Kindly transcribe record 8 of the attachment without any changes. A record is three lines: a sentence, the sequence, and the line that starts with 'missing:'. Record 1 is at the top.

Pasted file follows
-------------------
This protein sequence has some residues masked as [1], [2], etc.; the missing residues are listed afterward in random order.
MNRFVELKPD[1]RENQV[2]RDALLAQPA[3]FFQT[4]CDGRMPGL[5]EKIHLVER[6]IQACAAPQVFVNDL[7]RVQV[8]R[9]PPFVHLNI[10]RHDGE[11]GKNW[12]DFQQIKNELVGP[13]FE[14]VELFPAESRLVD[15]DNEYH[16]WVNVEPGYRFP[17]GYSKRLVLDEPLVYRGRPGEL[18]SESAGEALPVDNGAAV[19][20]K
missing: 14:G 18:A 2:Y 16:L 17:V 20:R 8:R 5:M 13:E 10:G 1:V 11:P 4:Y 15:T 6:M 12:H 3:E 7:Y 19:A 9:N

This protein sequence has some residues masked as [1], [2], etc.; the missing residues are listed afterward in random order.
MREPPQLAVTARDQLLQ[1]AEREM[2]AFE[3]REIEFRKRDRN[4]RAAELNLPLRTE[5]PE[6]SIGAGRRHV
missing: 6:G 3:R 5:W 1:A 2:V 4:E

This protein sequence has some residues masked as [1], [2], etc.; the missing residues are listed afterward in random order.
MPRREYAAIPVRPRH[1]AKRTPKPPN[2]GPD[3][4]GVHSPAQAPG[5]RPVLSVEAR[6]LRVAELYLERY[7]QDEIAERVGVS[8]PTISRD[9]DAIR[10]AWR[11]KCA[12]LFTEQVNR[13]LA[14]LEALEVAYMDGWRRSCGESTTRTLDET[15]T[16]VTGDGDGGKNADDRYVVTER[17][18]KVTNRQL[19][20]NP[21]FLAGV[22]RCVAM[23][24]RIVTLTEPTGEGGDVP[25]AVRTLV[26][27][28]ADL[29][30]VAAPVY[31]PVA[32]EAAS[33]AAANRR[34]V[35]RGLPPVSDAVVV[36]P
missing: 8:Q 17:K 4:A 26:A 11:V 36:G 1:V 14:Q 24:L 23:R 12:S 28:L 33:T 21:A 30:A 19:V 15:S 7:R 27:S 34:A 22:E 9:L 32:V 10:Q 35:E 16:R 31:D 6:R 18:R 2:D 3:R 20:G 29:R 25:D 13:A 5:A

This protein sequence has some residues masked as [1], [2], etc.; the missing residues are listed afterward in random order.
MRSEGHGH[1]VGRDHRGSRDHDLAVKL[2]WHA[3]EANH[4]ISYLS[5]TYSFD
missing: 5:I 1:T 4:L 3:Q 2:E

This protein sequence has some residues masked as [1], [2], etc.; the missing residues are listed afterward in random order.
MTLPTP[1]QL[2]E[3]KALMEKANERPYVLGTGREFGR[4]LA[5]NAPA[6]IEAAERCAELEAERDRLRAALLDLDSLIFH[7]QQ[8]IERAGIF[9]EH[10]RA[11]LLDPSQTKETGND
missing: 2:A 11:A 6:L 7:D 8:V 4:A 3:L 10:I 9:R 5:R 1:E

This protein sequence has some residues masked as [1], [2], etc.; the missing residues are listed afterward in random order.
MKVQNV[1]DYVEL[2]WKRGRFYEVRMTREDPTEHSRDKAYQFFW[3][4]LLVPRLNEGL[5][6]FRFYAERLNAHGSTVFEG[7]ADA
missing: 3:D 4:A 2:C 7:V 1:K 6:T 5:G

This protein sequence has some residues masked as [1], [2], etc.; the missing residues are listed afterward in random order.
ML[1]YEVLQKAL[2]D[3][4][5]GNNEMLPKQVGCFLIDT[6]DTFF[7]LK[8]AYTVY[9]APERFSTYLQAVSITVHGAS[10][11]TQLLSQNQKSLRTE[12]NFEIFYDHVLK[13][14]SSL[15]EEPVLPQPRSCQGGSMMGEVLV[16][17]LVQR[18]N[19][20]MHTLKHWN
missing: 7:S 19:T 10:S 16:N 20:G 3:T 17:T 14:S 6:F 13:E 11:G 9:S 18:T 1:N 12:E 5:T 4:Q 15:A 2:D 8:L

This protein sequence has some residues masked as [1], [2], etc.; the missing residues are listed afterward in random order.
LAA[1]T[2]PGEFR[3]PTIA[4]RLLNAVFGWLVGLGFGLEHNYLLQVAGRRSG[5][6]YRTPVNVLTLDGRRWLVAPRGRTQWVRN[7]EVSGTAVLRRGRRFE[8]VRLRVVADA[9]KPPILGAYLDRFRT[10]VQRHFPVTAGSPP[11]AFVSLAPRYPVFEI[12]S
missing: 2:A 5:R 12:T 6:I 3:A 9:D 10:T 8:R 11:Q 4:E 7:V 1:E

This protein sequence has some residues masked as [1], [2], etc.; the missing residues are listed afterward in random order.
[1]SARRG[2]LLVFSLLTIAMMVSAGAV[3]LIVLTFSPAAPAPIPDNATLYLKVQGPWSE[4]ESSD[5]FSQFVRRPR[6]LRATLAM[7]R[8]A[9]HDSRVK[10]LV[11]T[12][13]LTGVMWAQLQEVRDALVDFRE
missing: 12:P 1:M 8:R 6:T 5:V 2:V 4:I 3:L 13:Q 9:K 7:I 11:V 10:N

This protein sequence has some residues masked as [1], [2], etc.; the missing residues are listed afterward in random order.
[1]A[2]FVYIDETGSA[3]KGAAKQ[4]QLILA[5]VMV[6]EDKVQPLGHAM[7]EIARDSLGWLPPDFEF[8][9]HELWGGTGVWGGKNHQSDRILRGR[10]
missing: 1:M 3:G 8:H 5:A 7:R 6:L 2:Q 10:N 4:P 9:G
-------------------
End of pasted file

This protein sequence has some residues masked as [1], [2], etc.; the missing residues are listed afterward in random order.
LAA[1]T[2]PGEFR[3]PTIA[4]RLLNAVFGWLVGLGFGLEHNYLLQVAGRRSG[5][6]YRTPVNVLTLDGRRWLVAPRGRTQWVRN[7]EVSGTAVLRRGRRFE[8]VRLRVVADA[9]KPPILGAYLDRFRT[10]VQRHFPVTAGSPP[11]AFVSLAPRYPVFEI[12]S
missing: 2:A 5:R 12:T 6:I 3:A 9:D 10:T 8:R 11:Q 4:E 7:V 1:E